Falls in nursing homes are more common than you might think, and they can result in injuries as serious as permanent disability or even death. According to the Nursing Home Abuse Center website, over 1.4 million U.S. citizens aged 65 or older live in nursing homes. An estimated 10% to 20% of nursing home falls cause serious injury, while deaths resulting from falls from nursing home inhabitants make up 20% of deaths for adults aged 65 or older. Nearly 35% of injuries resulting from falls happen to residents who either don’t walk or are otherwise unable to.

According to a study conducted by the Centers for Disease Control and Prevention (CDC), falls account for a large portion of accidental deaths among older adults regardless of whether or not they live in a nursing home. Roughly 25% of adults aged 65 or older have reported falling each year. ER visits resulting from falls are estimated to be about 3 million annually. In 2016 alone, more than 29,000 U.S. citizens aged 65 or older.

However, for those in the same age group who live in nursing homes, between 50% to 75% of them fall annually, which is double the rate of those who live in community settings rather than nursing homes.

So why are nursing home falls more common? It’s because falling is usually a sign of other health issues (including mobility and chronic health problems), something individuals living in nursing homes tend to have more of compared to their peers living in communities. They also have more issues with memory and the general, daily through processing, which can cause issues with completing everyday activities and the ability to take care of themselves.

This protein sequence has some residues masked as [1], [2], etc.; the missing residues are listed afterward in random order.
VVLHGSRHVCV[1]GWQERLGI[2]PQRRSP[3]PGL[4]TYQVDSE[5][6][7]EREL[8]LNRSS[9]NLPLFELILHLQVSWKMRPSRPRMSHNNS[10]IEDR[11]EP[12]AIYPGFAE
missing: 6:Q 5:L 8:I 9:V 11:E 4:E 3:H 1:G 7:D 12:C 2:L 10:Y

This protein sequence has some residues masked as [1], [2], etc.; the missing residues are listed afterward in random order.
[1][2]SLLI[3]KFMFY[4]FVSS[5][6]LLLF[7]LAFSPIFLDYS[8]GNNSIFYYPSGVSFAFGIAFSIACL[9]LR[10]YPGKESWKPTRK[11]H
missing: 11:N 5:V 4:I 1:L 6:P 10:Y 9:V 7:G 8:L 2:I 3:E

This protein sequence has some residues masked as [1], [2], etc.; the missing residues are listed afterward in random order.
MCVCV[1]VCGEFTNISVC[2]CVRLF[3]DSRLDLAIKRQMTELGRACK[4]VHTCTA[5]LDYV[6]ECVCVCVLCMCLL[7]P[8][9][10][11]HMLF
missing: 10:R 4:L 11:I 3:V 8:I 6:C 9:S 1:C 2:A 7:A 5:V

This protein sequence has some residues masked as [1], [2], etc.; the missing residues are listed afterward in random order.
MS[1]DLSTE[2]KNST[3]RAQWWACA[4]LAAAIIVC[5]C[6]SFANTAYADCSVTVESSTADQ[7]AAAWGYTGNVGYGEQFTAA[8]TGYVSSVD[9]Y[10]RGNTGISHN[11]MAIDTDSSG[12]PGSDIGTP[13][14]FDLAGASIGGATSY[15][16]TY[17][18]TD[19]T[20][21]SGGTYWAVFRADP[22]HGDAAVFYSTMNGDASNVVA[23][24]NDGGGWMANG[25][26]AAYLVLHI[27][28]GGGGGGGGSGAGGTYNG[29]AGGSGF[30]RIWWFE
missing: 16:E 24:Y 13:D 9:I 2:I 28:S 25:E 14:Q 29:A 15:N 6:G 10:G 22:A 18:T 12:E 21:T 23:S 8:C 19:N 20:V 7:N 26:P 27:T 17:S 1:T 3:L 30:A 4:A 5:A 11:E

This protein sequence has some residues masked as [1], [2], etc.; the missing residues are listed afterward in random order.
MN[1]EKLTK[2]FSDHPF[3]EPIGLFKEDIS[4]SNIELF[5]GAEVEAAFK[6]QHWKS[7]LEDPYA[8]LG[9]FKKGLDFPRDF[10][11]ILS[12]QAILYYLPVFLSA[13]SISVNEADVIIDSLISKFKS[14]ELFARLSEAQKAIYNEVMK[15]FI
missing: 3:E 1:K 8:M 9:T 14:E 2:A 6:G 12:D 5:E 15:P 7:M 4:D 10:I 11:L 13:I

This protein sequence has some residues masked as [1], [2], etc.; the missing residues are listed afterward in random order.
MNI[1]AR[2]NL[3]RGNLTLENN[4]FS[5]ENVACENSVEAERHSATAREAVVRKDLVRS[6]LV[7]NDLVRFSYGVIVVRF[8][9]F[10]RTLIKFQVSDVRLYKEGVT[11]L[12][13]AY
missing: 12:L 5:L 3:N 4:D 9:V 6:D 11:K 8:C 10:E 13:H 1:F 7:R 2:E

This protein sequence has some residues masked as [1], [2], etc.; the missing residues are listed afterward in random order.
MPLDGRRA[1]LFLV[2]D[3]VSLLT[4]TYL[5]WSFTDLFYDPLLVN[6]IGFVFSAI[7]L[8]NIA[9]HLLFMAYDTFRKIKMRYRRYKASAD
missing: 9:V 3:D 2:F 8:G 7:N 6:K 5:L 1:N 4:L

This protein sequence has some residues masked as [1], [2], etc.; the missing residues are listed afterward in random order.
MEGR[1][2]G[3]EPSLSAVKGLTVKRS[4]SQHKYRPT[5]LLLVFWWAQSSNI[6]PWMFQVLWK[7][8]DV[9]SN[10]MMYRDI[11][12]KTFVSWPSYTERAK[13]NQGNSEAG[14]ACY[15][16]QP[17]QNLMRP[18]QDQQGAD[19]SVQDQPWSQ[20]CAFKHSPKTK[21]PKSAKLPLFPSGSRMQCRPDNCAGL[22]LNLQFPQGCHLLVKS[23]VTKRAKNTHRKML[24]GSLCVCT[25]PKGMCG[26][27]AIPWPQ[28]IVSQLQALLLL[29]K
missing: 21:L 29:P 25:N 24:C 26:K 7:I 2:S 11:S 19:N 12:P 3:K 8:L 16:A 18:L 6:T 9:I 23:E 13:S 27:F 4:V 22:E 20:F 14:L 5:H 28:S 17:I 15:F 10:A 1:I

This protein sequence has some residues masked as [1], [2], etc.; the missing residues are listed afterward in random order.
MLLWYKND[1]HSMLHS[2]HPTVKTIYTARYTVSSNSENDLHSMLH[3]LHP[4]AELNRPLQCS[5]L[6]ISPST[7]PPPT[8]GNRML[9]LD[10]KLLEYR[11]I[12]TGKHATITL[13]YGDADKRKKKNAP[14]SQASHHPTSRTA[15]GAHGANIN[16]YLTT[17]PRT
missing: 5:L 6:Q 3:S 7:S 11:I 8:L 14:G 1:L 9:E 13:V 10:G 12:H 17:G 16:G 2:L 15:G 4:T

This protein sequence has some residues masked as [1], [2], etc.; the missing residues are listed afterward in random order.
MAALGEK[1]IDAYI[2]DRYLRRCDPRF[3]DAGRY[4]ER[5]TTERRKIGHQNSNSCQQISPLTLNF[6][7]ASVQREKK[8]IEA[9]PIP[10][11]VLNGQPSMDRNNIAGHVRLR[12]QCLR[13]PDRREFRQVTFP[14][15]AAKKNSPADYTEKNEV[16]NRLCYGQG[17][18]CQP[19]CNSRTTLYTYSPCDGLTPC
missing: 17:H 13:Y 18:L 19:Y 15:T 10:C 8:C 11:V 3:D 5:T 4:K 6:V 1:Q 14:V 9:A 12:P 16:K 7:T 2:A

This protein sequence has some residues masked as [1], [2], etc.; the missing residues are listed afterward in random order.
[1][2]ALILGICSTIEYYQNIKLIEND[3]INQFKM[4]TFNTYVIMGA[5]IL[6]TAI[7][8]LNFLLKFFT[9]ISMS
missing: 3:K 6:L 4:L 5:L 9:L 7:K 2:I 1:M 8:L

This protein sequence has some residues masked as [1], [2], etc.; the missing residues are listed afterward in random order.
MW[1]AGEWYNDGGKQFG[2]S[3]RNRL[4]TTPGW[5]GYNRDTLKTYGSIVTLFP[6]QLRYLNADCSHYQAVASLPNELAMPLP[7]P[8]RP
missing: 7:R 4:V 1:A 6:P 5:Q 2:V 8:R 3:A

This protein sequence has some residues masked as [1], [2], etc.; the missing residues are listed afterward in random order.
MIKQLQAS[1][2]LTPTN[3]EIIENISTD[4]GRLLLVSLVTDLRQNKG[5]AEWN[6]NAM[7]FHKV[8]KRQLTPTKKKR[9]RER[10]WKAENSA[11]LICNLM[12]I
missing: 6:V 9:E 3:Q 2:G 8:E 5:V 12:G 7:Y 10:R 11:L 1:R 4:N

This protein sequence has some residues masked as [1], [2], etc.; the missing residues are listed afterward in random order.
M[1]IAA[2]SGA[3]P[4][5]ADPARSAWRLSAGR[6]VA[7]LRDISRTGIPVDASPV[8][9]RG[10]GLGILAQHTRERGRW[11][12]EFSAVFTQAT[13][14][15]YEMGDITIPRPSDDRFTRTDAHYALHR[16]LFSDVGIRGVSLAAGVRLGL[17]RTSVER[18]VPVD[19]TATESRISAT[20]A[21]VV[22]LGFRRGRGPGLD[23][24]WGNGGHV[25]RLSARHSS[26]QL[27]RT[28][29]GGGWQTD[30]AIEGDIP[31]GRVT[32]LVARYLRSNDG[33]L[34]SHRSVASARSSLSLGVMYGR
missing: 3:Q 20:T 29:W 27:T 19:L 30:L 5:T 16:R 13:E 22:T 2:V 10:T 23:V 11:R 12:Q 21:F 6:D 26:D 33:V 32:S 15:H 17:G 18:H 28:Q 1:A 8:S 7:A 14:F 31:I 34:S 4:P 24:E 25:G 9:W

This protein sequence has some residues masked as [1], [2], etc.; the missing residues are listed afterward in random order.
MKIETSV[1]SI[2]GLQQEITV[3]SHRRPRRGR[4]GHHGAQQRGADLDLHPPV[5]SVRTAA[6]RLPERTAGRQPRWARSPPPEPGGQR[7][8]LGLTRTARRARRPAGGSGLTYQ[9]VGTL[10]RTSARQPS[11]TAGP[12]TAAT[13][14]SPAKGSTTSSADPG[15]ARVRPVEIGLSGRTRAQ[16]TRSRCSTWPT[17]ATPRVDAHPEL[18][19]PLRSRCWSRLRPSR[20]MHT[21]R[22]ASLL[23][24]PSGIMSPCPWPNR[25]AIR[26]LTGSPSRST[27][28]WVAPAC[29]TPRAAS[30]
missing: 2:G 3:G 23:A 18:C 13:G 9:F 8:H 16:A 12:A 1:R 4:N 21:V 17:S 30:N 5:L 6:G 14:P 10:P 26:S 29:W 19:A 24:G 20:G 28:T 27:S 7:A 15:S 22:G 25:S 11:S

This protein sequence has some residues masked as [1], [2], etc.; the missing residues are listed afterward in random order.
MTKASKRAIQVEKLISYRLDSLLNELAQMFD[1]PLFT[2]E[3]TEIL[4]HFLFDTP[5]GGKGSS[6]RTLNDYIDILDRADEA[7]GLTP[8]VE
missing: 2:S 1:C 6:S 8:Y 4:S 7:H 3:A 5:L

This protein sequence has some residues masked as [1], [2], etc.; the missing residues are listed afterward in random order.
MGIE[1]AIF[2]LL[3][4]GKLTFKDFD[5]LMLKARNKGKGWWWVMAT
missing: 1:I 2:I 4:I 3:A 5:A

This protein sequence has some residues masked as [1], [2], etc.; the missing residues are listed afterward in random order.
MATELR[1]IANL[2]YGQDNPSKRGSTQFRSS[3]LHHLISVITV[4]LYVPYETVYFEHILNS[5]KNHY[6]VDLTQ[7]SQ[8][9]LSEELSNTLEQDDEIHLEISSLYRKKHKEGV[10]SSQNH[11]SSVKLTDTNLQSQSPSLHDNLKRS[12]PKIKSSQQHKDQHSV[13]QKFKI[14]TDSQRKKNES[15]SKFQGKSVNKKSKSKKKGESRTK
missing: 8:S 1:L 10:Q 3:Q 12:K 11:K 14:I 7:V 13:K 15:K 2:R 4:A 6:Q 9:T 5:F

More specifically, common reasons for nursing home falls include:

  • Muscle weakness and walking/mobility issues (account for nearly 24% of nursing home falls)
  • Environmental risks (e.g. equipment in pathways of the facility; accounts for 16% to 27% of nursing home falls)
  • Miscellaneous hazards such as bad lighting, wet/slippery floors, badly fitted and/or badly maintained wheelchairs, beds that are too high off the ground, etc.
  • Medication (e.g. anti-anxiety meds and sedatives) that can heighten the risk of falls and/or fall-related injuries, especially when they affect the central nervous system. The risk is even higher within a 3-day range of taking these sorts of medications.
  • Additional issues include shoes that don’t fit well, not caring well for nursing home inhabitants’ feet and incorrect usage of walkers and canes.
  • Restraints (such as bedrails), which mistakenly are thought to decrease the risk of falling, when in fact they actually increase the fall risk.

So how can nursing home falls be prevented? Nursing home staff, patients, and any related organizations can work together to decrease the risk of falls by doing the following:

  • Teach patients/residents without cognitive issues specific behavioral approaches that can assist them in avoiding nursing facility hazards
  • Teach exercise activities in order to improve strength, balance, overall mobility
  • Providing patients/residents with hip pads to prevent hip fractures if they fall
  • Changing the nursing home environment to make it easier for patients/residents to move around safely (including grab bars, raised toilet seats, lowered bed heights and hallway handrails).
  • Checking patients’/residents’ medications for any possible risks of falling and minimizing usage when possible
  • Teaching nursing home staff about falls, the risk factors for them and how to prevent them
  • Evaluating patients/residents after they fall in order to determine risk factors and properly treat the health condition that caused the fall

If you or someone you know has a loved one who has suffered from a fall in a nursing home facility, please contact OK Eldercare to determine your legal options and discuss possible compensation.

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